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  1. Default Reflection of a Vector

    Ok, Linear Algebra question here. I have no idea what I'm exactly doing wrong, or how everyone else does this. I can't find a good example online that is doing it the way my text book is teaching it.

    So here's the problem.

    Let L be the line in R^3 that consists of all scalar multiples of
    *this is a 1x3 matrix, not sure how to represent a matrix well on here*

    Find the reflection of the vector about the line L.
    *again, 1x3 matrix*

    From what I know, I need to find the orthogonal projection of v onto line L, and then use a handy dandy formula.
    I know that a projection is equal to ;
    (1/||w||^2)w dot w^T

    where ||w||^2 is the magnitude of w squared and w^T is w transpose.

    So, I'm saying that w is my line, L. Therefore, ||w||^2 = ((2^2 + 1^2 + 2)^1/2)^2 = ((9)^1/2)^2) = 9


    and L dot L^T = 3x3 matrix;
    4 2 4
    2 1 2
    4 2 4
    SoOoOOoOo my projection matrix, A, is equal to

    (1/9) *
    4 2 4
    2 1 2
    4 2 4
    And my handy dandy formula to find the reflection of a matrix with respect to a line is 2proj(x) - x which is also
    2Ax - x
    (2A - I)x where I is an identity matrix

    preforming this out is definitely not getting me the answer in the back of the book though.

    I apologize for this really weird way of typing this out, and I really dunno what I'm seeing incorrectly but it's something massive lol.

  2. Default Re: Reflection of a Vector

    The dot product should only produce a scalar, if you have W * W^T then W should be a 1x3 matrix, whereas W^T * W would use the 3x1 matrix. Both of those are W dot W; you transpose the one that makes sense.

    Your projection function is just wrong; it should be (a dot b) * b / ||b||^2 to project a onto b. (note: this will produce a vector the same dimension as b, since (a dot b) is a scalar and so is ||b||)

    In this case if you were projecting a=(2,1,2)' onto b=(1,1,1)'
    so (a dot b) = 5, ||b||^2 = 3
    (not gonna do the actual question for you)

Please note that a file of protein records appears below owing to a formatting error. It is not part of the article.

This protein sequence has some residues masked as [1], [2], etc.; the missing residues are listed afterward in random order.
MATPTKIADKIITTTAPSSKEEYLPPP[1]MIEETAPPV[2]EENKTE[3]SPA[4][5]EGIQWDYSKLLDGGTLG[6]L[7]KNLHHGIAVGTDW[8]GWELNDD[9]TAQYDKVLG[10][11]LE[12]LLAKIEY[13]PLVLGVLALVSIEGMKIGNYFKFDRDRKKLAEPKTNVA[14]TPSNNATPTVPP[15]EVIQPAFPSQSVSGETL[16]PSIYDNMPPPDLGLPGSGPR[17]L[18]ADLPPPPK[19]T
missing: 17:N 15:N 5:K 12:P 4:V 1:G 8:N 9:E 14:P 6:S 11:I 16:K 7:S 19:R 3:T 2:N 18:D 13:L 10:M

Actually that's another point. ||b||^2 is b dot b.
    The 2-norm is sqrt(v_1^2+v_2^2+...+v_n^2), the square root of the sum of squares of each component. So squaring it you get ||v||^2 = v_1^2 + v_2^2 + ...
    Which for ||(1,1,1)||^2 = 1^2 + 1^2 + 1^2 = 3 = (1,1,1) dot (1,1,1)

  3. Default Re: Reflection of a Vector

    Wait, but I'm projecting v the (1,1,1) ONTO L which is (2,1,2).

    And, I'm not sure I understand your projection equation. In a sense it makes sense compared to my text book. For clarity sake I took a picture of the problem, number 7, and the textbook definitions of the transformations.

    Question 7
    Orthogonal Projections

    EDIT: Ok I figured out why I am getting CLOSE to the answer, but not the actual answer. When I am subtracting my identity matrix I am not taking account the scalar being multiplied to A, which is really solving all my issues now.

    instead of doing
    (1/9)[8 4 8
    4 2 4
    8 4 8]


    (1/9)[9 0 0
    0 9 0
    0 0 9]
    to account for the (1/9) term on the projection matrix I was just subtracting by 1. I feel so pineappleing dumb. Lordddddd, thank you @Stereo for the help!
    Last edited by Tay; 2014-02-01 at 08:22 PM.

  4. Default Re: Reflection of a Vector

    Yeah, the projection to focus on is proj_L(x) = (x dot w / w dot w) w

    Which ends up being what I said when you move the terms around a bit (and note that ||w||^2 = w dot w)



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